We turn to the rulings at trial that the Club contends were erroneous. First in time is the district judge's refusal to sever the trials of the nine plaintiffs. Several of the plaintiffs alleged violations just of the overtime provisions of the Act; several alleged violations of just the retaliation provision; several alleged both sorts of violation. The Club argues that the cases of the plaintiffs who were charging retaliation should have been tried separately from the cases of the plaintiffs who were complaining only about being denied overtime pay, because the jury, knowing that the Club was being accused of varied and prolific violations of the Fair Labor Standards Act, would be prejudiced against the Club when the time came to decide the retaliation cases. Harmed, no doubt; but "prejudiced," implying the sort of harm of which a litigant is entitled to complain? We think not. The overtime violations were essential background to the claim of retaliation by Avitia and others, and so would have come into evidence--and properly so--even if his case had been tried by itself. And against the so-called prejudice must be weighed the cost to the parties and the judicial system of having to conduct two or more trials instead of one, each of which would have involved substantial duplication of the other or others.


This process of weighing gains against losses when both are imponderable is, in the nature of things, committed to the discretion of the district judge. Fed.R.Civ.P. 20(b). We know this not only from the rule itself, but also from cases involving the severance of plaintiffs from class actions, Duke v. Uniroyal, Inc., 928 F.2d 1413, 1420-21 (4th Cir.1991); Davis v. Mason County, 927 F.2d 1473, 1479-80 (9th Cir.1991); Jolley v. Welch, 904 F.2d 988, 994 (5th Cir.1990); Smith v. Lightning Bolt Productions, Inc., 861 F.2d 363, 370 (2d Cir.1988), as well as from the innumerable cases upholding the denial of motions by criminal defendants to be tried separately. Zafiro v. United States, --- U.S. ----, 113 S.Ct. 933, 122 L.Ed.2d 317 (1993); McLaughlin v. State Farm Mutual Automobile Ins. Co., 30 F.3d 861, 870 (7th Cir.1994); United States v. Bond, 847 F.2d 1233, 1240 (7th Cir.1988); United States v. Shively, 715 F.2d 260, 267 (7th Cir.1983). We have no basis for thinking that Judge Norgle abused his discretion. The fact that the jury brought in verdicts against three of the plaintiffs who charged the Club with retaliation tends to vindicate his decision not to sever.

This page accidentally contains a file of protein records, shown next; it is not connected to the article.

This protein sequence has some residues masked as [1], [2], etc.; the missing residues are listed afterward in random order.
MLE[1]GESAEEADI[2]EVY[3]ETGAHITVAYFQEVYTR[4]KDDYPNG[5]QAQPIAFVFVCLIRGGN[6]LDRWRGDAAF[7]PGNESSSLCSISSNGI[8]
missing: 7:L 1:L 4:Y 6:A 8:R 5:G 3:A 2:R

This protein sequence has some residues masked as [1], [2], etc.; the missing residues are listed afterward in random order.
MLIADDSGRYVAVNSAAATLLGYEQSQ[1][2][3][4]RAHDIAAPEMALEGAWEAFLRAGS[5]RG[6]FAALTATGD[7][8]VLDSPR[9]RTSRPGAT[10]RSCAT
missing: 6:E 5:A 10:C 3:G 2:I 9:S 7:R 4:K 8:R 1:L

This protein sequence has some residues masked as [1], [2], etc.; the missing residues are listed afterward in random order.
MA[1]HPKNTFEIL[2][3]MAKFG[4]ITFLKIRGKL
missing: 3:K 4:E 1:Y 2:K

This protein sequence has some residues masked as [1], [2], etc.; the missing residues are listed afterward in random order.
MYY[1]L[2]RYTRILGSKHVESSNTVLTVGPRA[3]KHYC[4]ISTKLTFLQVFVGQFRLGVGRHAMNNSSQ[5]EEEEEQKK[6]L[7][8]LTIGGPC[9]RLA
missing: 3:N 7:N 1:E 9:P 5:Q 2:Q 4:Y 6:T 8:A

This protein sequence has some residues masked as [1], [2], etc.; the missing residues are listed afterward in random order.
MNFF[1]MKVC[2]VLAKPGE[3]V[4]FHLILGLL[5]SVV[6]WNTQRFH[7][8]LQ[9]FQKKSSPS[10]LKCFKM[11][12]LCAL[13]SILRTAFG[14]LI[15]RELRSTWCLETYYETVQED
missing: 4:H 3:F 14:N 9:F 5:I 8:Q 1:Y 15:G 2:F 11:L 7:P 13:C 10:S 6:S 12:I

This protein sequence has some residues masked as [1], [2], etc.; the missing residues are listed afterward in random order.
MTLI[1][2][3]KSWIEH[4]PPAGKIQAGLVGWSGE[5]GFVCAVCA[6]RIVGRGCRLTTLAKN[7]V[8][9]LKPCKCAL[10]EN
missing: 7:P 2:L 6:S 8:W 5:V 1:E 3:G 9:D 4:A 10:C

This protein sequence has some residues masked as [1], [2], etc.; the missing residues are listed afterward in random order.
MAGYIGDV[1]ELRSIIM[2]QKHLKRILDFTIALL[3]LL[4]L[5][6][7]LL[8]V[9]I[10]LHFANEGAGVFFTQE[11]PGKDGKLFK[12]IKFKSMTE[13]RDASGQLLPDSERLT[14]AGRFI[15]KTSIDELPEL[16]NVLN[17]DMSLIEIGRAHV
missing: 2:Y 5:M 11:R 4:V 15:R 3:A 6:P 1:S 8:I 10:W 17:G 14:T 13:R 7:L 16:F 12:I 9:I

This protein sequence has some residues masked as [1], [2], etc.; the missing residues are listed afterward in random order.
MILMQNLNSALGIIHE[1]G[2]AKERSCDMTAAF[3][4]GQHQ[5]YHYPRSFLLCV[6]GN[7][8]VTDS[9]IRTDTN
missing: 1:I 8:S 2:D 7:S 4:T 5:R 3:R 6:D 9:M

The judge refused to declare a mistrial when, during a break right after the jury had been impaneled, one of the plaintiffs approached a juror and reminded him that the two had known each other in high school. After questioning this juror and satisfying himself that the juror could render an impartial verdict despite the contact with the plaintiff--for the juror and the plaintiff had been slight acquaintances rather than friends--the judge denied the Club's motion for a mistrial. The misbehaving plaintiff, perhaps distressed by the judge's rebukes, absented himself from the trial and his case was dismissed shortly after the trial began, so his juror classmate never did have his impartiality tested. This sequel, like the previous one, vindicated another discretionary judgment that we review with a light hand. The question whether to declare a mistrial because of improper contacts with a juror, like the question whether to sever the trial of a case involving multiple parties, is judgmental and managerial in nature rather than "logical." It does not lend itself to governance by general rules uniformly applied, and is best answered by the front-line judge, who has a better experiential basis than we for assessing the effect of a joint trial or an improper jury contact on the course and outcome of the trial. Artis v. Hitachi Zosen Clearing, Inc., 967 F.2d 1132, 1142-43 (7th Cir.1992); Haugh v. Jones & Laughlin Steel Corp., 949 F.2d 914, 917 (7th Cir.1991).